Sunday, August 26, 2012

My Neil Armstrong Moment

Neil Armstrong, 1969
The day was July 20, 1969. A few months earlier I had returned from my mission to England. I had accepted a new calling as a tour guide on Temple Square. My assigned day was Sunday afternoon. It was one of those unforgettable days no one who was alive on Earth ever forgot. Like so many world-altering events, we never forgot where we were and what we were doing.

That day, I was conducting my usual tour on Temple Square, Utah's number one tourist attraction. In more recent years the Church migrated to using foreign sister missionaries from all over the world instead of returned missionaries like me. Smart move.

On that afternoon, about 100 people were following my lead around the Square. We entered the North Visitors Center, and we stopped at each painting representing scenes from the lives of the ancient Old Testament prophets. We wound our way up the circular ramp to the second floor. The rotunda is dominated by a replica of the famous Bertel Thorvaldsen statue of the Christus.

The walls in the circular room are a bird's eye view of the universe from the perspective of one standing on the Earth looking out into space. Most prominent on the wall is the nearest space object, the moon. As I was discussing Christ's pre-mortal role as the Creator, we were interrupted by a Church security man who informed the group that Neil Armstrong had just stepped out of the lunar module onto the surface of the moon. He was the first human being to set foot on moon. He was a relatively young man at age 38, and the world had eagerly anticipated that moment after witnessing the liftoff, the orbits and the soft landing of the lunar module.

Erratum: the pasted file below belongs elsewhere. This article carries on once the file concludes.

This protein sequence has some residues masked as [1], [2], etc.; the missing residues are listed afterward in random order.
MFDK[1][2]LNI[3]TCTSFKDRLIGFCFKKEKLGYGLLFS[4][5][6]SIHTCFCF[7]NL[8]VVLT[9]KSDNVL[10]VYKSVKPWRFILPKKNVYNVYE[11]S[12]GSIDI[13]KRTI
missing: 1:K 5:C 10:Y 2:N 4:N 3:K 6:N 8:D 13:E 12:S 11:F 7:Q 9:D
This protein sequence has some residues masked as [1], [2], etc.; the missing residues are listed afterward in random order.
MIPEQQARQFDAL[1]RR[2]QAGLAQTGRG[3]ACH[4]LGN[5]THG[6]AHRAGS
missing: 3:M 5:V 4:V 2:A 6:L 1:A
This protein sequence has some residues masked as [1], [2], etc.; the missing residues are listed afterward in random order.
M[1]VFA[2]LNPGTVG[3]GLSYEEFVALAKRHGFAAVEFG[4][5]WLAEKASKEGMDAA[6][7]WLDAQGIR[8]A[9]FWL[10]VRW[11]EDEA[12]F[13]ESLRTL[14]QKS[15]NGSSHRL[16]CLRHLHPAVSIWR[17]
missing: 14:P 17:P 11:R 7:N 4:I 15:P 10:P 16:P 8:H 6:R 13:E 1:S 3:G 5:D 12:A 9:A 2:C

As he exited the lunar module, his words were forever captured in his first statement, "That's one step for a man, one giant leap for mankind."

I was overcome with emotion as I thought about what had just happened. Neil Armstrong was an immediate American hero, but forever afterward until his death this weekend at age 82, he shunned the limelight of his celebrity.

What a marvelous achievement for those talented scientists, who had accepted the challenge of President John F. Kennedy to put a man on the moon before the end of the decade. The Sixties represent many things to many people, but for me that crowning achievement against a backdrop of unprecedented social upheaval was a fitting climax.

As great as that achievement by man represents our determination, our will and our ingenuity, however, think how it shrinks compared to the Creator who put all the stars and planets and moons in the night sky. . .

THAT was some achievement.

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